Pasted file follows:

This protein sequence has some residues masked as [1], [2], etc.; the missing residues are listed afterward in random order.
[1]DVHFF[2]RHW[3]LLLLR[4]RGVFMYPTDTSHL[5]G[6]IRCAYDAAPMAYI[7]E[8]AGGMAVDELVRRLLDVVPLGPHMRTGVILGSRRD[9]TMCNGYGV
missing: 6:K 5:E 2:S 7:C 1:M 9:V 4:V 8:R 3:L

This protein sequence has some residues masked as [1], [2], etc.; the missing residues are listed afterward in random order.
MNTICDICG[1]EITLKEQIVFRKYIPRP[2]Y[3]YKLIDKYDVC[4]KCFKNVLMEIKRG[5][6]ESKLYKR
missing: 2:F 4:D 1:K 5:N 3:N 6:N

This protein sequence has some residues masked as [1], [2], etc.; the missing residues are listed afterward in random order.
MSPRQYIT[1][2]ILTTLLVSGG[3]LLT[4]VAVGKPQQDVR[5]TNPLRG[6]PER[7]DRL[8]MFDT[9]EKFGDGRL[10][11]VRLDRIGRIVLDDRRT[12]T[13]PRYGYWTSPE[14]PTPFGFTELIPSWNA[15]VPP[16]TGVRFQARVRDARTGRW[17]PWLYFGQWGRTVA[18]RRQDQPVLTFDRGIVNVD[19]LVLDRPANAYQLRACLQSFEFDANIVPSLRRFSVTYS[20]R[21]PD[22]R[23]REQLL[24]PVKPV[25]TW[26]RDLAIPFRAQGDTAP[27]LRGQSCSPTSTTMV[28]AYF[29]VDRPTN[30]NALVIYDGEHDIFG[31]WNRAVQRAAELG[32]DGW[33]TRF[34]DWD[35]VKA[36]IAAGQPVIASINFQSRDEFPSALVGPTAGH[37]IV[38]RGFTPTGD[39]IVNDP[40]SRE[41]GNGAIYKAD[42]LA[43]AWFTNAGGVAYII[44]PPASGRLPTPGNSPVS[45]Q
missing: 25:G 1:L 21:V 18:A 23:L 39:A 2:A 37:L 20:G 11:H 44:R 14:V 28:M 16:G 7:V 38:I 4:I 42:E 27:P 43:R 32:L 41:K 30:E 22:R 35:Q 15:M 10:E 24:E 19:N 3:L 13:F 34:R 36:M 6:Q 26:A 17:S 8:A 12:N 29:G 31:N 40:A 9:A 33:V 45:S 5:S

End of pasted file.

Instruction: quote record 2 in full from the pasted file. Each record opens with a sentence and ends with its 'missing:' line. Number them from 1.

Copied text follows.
This protein sequence has some residues masked as [1], [2], etc.; the missing residues are listed afterward in random order.
MNTICDICG[1]EITLKEQIVFRKYIPRP[2]Y[3]YKLIDKYDVC[4]KCFKNVLMEIKRG[5][6]ESKLYKR
missing: 2:F 4:D 1:K 5:N 3:N 6:N